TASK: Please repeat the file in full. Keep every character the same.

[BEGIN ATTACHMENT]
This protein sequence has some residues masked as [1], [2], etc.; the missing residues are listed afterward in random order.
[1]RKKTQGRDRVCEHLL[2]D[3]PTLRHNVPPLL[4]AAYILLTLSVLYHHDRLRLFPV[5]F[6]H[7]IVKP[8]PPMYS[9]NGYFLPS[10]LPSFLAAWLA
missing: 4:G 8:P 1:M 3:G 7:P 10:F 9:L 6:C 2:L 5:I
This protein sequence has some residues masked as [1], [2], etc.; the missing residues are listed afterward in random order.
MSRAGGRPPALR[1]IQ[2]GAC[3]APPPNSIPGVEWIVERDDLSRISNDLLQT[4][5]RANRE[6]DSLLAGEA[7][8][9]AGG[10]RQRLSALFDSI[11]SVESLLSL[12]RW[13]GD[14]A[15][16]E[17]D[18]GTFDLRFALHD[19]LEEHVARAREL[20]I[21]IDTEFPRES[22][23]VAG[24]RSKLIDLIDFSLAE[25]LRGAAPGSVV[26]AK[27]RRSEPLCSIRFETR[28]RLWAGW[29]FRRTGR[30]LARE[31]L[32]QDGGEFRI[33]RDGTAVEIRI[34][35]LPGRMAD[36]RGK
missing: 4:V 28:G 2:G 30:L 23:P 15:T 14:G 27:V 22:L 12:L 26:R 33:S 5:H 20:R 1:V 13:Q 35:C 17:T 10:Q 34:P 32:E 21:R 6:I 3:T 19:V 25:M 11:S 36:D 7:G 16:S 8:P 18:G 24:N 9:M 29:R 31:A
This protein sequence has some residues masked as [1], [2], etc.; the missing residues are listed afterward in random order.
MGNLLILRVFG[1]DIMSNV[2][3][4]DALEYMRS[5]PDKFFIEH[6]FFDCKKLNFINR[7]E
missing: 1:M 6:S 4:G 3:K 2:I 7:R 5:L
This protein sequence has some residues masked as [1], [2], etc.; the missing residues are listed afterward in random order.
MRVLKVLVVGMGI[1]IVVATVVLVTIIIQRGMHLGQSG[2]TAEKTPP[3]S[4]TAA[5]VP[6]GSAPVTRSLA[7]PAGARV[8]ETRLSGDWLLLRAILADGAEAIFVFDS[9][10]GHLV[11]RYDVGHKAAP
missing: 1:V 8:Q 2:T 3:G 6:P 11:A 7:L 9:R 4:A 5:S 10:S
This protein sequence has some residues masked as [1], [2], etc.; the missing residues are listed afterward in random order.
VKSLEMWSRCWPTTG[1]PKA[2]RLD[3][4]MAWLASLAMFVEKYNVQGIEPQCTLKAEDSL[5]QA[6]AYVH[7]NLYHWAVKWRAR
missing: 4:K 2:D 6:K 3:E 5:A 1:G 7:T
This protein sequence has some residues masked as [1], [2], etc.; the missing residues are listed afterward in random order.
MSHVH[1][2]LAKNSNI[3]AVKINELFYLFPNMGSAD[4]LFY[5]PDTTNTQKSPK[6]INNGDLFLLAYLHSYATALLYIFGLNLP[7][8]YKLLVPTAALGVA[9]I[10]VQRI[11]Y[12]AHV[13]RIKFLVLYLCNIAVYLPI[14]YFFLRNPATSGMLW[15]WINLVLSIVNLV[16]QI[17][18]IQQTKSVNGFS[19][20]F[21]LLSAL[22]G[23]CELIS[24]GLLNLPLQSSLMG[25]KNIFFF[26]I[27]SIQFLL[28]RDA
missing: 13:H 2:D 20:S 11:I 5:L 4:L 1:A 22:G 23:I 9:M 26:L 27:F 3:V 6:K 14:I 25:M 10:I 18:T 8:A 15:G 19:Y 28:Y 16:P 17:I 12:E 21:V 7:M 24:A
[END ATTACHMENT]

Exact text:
This protein sequence has some residues masked as [1], [2], etc.; the missing residues are listed afterward in random order.
[1]RKKTQGRDRVCEHLL[2]D[3]PTLRHNVPPLL[4]AAYILLTLSVLYHHDRLRLFPV[5]F[6]H[7]IVKP[8]PPMYS[9]NGYFLPS[10]LPSFLAAWLA
missing: 4:G 8:P 1:M 3:G 7:P 10:F 9:L 6:C 2:L 5:I
This protein sequence has some residues masked as [1], [2], etc.; the missing residues are listed afterward in random order.
MSRAGGRPPALR[1]IQ[2]GAC[3]APPPNSIPGVEWIVERDDLSRISNDLLQT[4][5]RANRE[6]DSLLAGEA[7][8][9]AGG[10]RQRLSALFDSI[11]SVESLLSL[12]RW[13]GD[14]A[15][16]E[17]D[18]GTFDLRFALHD[19]LEEHVARAREL[20]I[21]IDTEFPRES[22][23]VAG[24]RSKLIDLIDFSLAE[25]LRGAAPGSVV[26]AK[27]RRSEPLCSIRFETR[28]RLWAGW[29]FRRTGR[30]LARE[31]L[32]QDGGEFRI[33]RDGTAVEIRI[34][35]LPGRMAD[36]RGK
missing: 4:V 28:G 2:G 30:L 23:P 15:T 14:G 27:V 22:L 12:L 26:R 33:S 5:H 20:R 1:V 13:Q 35:C 17:T 10:Q 34:P 32:E 21:R 6:I 3:T 19:V 25:M 11:S 36:D 7:G 16:S 8:P 18:G 24:N 9:M 29:R 31:A
This protein sequence has some residues masked as [1], [2], etc.; the missing residues are listed afterward in random order.
MGNLLILRVFG[1]DIMSNV[2][3][4]DALEYMRS[5]PDKFFIEH[6]FFDCKKLNFINR[7]E
missing: 1:M 6:S 4:G 3:K 2:I 7:R 5:L
This protein sequence has some residues masked as [1], [2], etc.; the missing residues are listed afterward in random order.
MRVLKVLVVGMGI[1]IVVATVVLVTIIIQRGMHLGQSG[2]TAEKTPP[3]S[4]TAA[5]VP[6]GSAPVTRSLA[7]PAGARV[8]ETRLSGDWLLLRAILADGAEAIFVFDS[9][10]GHLV[11]RYDVGHKAAP
missing: 1:V 8:Q 2:T 3:G 6:P 11:A 7:L 9:R 4:A 5:S 10:S
This protein sequence has some residues masked as [1], [2], etc.; the missing residues are listed afterward in random order.
VKSLEMWSRCWPTTG[1]PKA[2]RLD[3][4]MAWLASLAMFVEKYNVQGIEPQCTLKAEDSL[5]QA[6]AYVH[7]NLYHWAVKWRAR
missing: 4:K 2:D 6:K 3:E 5:A 1:G 7:T
This protein sequence has some residues masked as [1], [2], etc.; the missing residues are listed afterward in random order.
MSHVH[1][2]LAKNSNI[3]AVKINELFYLFPNMGSAD[4]LFY[5]PDTTNTQKSPK[6]INNGDLFLLAYLHSYATALLYIFGLNLP[7][8]YKLLVPTAALGVA[9]I[10]VQRI[11]Y[12]AHV[13]RIKFLVLYLCNIAVYLPI[14]YFFLRNPATSGMLW[15]WINLVLSIVNLV[16]QI[17][18]IQQTKSVNGFS[19][20]F[21]LLSAL[22]G[23]CELIS[24]GLLNLPLQSSLMG[25]KNIFFF[26]I[27]SIQFLL[28]RDA
missing: 13:H 2:D 20:S 11:I 5:L 4:L 1:A 22:G 23:I 9:M 26:L 27:F 3:V 6:K 14:I 25:M 10:I 18:T 8:A 15:G 19:Y 28:Y 16:P 17:I 12:E 21:V 7:M 24:A